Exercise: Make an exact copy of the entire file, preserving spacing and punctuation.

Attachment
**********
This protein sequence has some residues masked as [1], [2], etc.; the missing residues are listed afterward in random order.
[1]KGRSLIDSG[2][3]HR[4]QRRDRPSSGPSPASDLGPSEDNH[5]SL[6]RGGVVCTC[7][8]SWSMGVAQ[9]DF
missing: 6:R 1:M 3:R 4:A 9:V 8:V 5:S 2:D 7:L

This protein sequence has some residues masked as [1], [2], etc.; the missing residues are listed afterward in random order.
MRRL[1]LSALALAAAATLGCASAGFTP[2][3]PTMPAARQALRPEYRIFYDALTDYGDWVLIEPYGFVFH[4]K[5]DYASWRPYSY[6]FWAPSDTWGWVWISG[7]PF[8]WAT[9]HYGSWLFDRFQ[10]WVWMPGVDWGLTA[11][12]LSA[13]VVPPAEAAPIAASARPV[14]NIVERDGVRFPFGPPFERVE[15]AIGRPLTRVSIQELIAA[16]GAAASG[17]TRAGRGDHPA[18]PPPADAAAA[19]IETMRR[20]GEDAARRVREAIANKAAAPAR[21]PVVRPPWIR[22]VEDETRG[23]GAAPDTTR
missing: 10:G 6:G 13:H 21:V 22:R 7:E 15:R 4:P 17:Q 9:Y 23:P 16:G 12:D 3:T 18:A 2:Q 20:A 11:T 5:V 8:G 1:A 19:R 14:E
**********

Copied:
This protein sequence has some residues masked as [1], [2], etc.; the missing residues are listed afterward in random order.
[1]KGRSLIDSG[2][3]HR[4]QRRDRPSSGPSPASDLGPSEDNH[5]SL[6]RGGVVCTC[7][8]SWSMGVAQ[9]DF
missing: 6:R 1:M 3:R 4:A 9:V 8:V 5:S 2:D 7:L

This protein sequence has some residues masked as [1], [2], etc.; the missing residues are listed afterward in random order.
MRRL[1]LSALALAAAATLGCASAGFTP[2][3]PTMPAARQALRPEYRIFYDALTDYGDWVLIEPYGFVFH[4]K[5]DYASWRPYSY[6]FWAPSDTWGWVWISG[7]PF[8]WAT[9]HYGSWLFDRFQ[10]WVWMPGVDWGLTA[11][12]LSA[13]VVPPAEAAPIAASARPV[14]NIVERDGVRFPFGPPFERVE[15]AIGRPLTRVSIQELIAA[16]GAAASG[17]TRAGRGDHPA[18]PPPADAAAA[19]IETMRR[20]GEDAARRVREAIANKAAAPAR[21]PVVRPPWIR[22]VEDETRG[23]GAAPDTTR
missing: 10:G 6:G 13:H 21:V 22:R 7:E 15:R 4:P 17:Q 9:Y 23:P 16:G 12:D 3:T 18:A 2:Q 20:A 11:T 5:V 8:G 1:A 19:R 14:E